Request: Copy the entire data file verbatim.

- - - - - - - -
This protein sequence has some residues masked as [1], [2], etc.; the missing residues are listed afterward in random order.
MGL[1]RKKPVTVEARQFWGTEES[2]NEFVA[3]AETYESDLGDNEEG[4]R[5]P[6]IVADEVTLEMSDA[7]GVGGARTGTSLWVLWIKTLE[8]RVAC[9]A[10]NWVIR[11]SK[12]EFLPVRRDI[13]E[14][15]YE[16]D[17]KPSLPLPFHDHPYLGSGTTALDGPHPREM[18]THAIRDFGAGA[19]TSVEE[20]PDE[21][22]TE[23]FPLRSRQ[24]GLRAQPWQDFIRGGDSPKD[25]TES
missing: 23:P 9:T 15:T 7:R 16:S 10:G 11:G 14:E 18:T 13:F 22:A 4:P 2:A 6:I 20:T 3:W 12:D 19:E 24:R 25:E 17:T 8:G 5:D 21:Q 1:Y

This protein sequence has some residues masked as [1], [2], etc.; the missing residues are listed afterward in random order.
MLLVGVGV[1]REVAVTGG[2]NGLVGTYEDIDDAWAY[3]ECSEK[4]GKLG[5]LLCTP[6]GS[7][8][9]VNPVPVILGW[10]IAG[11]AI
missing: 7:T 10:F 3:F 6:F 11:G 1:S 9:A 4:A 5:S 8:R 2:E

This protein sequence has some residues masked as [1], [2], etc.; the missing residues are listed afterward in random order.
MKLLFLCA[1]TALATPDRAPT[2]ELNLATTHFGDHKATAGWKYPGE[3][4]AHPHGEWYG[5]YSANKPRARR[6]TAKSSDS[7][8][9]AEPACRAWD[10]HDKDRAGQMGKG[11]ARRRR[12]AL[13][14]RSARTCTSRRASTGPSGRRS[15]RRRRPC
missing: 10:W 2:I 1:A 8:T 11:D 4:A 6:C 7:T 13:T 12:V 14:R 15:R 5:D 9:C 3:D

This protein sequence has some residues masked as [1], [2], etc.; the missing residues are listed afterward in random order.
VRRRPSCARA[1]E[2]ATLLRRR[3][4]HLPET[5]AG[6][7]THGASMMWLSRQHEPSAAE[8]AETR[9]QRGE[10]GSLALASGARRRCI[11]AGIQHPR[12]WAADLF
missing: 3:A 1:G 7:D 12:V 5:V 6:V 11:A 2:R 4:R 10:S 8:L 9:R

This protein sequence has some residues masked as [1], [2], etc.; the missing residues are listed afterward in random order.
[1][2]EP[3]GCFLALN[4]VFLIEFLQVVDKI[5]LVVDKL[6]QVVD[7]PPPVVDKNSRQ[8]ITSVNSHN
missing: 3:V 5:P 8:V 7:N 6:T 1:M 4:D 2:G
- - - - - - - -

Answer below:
This protein sequence has some residues masked as [1], [2], etc.; the missing residues are listed afterward in random order.
MGL[1]RKKPVTVEARQFWGTEES[2]NEFVA[3]AETYESDLGDNEEG[4]R[5]P[6]IVADEVTLEMSDA[7]GVGGARTGTSLWVLWIKTLE[8]RVAC[9]A[10]NWVIR[11]SK[12]EFLPVRRDI[13]E[14][15]YE[16]D[17]KPSLPLPFHDHPYLGSGTTALDGPHPREM[18]THAIRDFGAGA[19]TSVEE[20]PDE[21][22]TE[23]FPLRSRQ[24]GLRAQPWQDFIRGGDSPKD[25]TES
missing: 23:P 9:T 15:T 7:R 16:S 10:G 11:G 14:E 18:T 13:F 22:A 4:P 2:A 6:I 20:T 3:W 12:D 19:E 24:R 25:E 17:T 8:G 5:D 21:Q 1:Y

This protein sequence has some residues masked as [1], [2], etc.; the missing residues are listed afterward in random order.
MLLVGVGV[1]REVAVTGG[2]NGLVGTYEDIDDAWAY[3]ECSEK[4]GKLG[5]LLCTP[6]GS[7][8][9]VNPVPVILGW[10]IAG[11]AI
missing: 7:T 10:F 3:F 6:F 11:G 1:S 9:A 4:A 5:S 8:R 2:E

This protein sequence has some residues masked as [1], [2], etc.; the missing residues are listed afterward in random order.
MKLLFLCA[1]TALATPDRAPT[2]ELNLATTHFGDHKATAGWKYPGE[3][4]AHPHGEWYG[5]YSANKPRARR[6]TAKSSDS[7][8][9]AEPACRAWD[10]HDKDRAGQMGKG[11]ARRRR[12]AL[13][14]RSARTCTSRRASTGPSGRRS[15]RRRRPC
missing: 10:W 2:I 1:A 8:T 11:D 4:A 6:C 7:T 13:T 12:V 14:R 15:R 5:D 9:C 3:D

This protein sequence has some residues masked as [1], [2], etc.; the missing residues are listed afterward in random order.
VRRRPSCARA[1]E[2]ATLLRRR[3][4]HLPET[5]AG[6][7]THGASMMWLSRQHEPSAAE[8]AETR[9]QRGE[10]GSLALASGARRRCI[11]AGIQHPR[12]WAADLF
missing: 3:A 1:G 7:D 12:V 5:V 6:V 11:A 2:R 4:R 10:S 8:L 9:R

This protein sequence has some residues masked as [1], [2], etc.; the missing residues are listed afterward in random order.
[1][2]EP[3]GCFLALN[4]VFLIEFLQVVDKI[5]LVVDKL[6]QVVD[7]PPPVVDKNSRQ[8]ITSVNSHN
missing: 3:V 5:P 8:V 7:N 6:T 1:M 4:D 2:G